Five-year-old girl youngest activist jailed by Myanmar’s junta

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Myanmar’s military regime has arrested a five-year-old girl, making her the country’s youngest known political prisoner.

Su Htet Waing was forced to endure stress positions during more than two weeks in detention, according to her father.

Su Htet Waing was arrested after junta security forces failed to locate her father, Soe Htay, a local activist who had led demonstrations in Mogok city against the junta following its Feb. 01 takeover of Myanmar’s democratically elected government.

Soe Htay had already gone into hiding with his two sons, and when authorities failed to find him, they arrested his wife Nan Kyi Kyi Khine and their two daughters, including the five years old instead.

Arresting relatives of wanted protesters has been a common practice.

According to the Bangkok-based Assistance Association for Political Prisoners (AAPP), the military has killed 898 people and arrested 5,127 in connection with the anti-junta protests.

Of those, 2,269—including Su Htet Waing—were freed from prisons across the country as part of a general amnesty on June 30, although observers say the release was little more than a stunt by the military to gain international recognition.

Soe Htay, who was reunited with Su Htet Waing and remains in hiding, recently told RFA’s Myanmar Service that his daughter was left “traumatized” because of the poor treatment she was subjected to during her 18 days in detention.

He said Su Htet Waing told him that she and others were regularly forced to assume the “ponzan” posture—a half-sitting, half-standing stress position—during roll call, and that she “hated the people” who ordered her to do it.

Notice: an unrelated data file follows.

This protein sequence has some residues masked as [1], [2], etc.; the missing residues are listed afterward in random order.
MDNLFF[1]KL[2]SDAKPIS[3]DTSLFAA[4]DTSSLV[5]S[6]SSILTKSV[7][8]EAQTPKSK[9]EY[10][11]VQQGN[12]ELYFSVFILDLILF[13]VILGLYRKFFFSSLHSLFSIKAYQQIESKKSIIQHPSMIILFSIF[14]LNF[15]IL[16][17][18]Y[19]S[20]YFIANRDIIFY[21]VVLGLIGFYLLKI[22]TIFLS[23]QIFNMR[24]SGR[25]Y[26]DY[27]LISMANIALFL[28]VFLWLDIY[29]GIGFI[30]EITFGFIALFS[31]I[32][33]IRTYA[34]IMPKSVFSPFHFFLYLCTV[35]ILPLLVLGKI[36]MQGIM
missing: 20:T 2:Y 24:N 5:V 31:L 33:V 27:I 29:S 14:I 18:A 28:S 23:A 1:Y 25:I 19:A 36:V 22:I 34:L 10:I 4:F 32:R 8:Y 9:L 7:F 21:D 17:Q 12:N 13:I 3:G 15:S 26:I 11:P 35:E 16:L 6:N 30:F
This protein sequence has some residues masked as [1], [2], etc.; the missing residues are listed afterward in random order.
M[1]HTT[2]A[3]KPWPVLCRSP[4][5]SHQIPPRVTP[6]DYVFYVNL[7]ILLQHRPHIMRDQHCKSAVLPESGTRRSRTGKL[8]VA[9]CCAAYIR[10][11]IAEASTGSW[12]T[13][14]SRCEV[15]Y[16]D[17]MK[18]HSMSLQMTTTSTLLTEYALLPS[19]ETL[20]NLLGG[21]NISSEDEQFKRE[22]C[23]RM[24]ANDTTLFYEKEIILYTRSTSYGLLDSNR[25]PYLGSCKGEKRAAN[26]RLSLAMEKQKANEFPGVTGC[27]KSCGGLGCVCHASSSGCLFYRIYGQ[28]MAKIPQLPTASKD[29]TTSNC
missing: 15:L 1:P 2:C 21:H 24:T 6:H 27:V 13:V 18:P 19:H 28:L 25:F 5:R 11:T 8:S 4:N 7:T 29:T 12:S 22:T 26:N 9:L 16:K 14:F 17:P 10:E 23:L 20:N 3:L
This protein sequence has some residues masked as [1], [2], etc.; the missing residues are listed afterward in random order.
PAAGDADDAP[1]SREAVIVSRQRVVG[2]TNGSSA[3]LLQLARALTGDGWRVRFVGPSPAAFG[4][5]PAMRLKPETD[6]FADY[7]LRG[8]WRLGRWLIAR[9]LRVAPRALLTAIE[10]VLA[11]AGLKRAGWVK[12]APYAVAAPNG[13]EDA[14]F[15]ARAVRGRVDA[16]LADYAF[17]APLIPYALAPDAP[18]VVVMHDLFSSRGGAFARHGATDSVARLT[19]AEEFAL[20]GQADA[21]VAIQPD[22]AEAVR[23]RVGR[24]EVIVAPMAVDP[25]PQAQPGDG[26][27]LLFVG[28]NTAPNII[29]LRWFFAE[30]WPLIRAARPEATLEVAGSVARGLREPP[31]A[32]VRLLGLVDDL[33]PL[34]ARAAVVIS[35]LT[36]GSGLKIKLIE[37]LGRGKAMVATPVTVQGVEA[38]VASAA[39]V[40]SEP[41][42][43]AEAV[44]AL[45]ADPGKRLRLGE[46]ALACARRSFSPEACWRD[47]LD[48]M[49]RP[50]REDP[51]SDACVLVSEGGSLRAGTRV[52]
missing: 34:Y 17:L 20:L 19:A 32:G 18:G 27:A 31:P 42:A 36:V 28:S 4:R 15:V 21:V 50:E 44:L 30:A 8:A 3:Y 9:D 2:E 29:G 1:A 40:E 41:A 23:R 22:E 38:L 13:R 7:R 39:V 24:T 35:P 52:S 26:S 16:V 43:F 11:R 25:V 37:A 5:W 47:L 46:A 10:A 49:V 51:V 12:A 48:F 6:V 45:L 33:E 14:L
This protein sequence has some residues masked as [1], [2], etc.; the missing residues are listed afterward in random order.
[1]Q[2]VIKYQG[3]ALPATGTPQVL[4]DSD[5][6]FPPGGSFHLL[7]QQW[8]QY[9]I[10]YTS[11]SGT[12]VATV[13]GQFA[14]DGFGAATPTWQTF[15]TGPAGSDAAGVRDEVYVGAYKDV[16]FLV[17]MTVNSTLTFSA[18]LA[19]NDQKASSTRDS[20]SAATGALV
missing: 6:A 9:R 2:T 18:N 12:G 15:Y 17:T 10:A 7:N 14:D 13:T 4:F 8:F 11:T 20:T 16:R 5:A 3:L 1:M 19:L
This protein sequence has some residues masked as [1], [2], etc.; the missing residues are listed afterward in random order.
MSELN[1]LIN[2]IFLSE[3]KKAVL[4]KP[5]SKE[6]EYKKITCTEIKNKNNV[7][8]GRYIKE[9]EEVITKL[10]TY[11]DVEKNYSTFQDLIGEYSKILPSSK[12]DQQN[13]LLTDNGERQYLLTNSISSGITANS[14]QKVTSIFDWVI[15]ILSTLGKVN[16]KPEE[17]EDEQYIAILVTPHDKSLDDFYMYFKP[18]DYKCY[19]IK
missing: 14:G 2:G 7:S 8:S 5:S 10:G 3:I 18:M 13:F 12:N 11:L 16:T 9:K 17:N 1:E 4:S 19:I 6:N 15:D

Su Htet Waing “knows nothing about politics” and had only called for the release of NLD leader Aung San Suu Kyi, who was detained along with several other party officials shortly after the military takeover, Soe Htay said.

“She doesn’t understand the politics we were discussing,” the NLD member and leader of the Mogok Township Peace and Open Society told RFA.

Soe Htay said he recently learned from staff at the Mogok Prison that his older daughter is enduring “serious health problems” while she remains in detention. He said that he has had no direct contact with his family members since the day of their arrest.

“My eldest daughter was on medication, suffering from rheumatism when she was arrested. On the day of her arrest, she was taken away with the only clothing she had on, and she didn’t have any of her medicine,” he said.

“She had to kneel down, handcuffed, on the concrete floor for two or three hours during questioning … and now she is in critical condition, according to what a friend in the prison told me.”

Attempts by RFA to contact junta spokesman Zaw Min Tun for comment on the arrest of SoeHtay’s family members went unanswered Friday. (Source: RFA)

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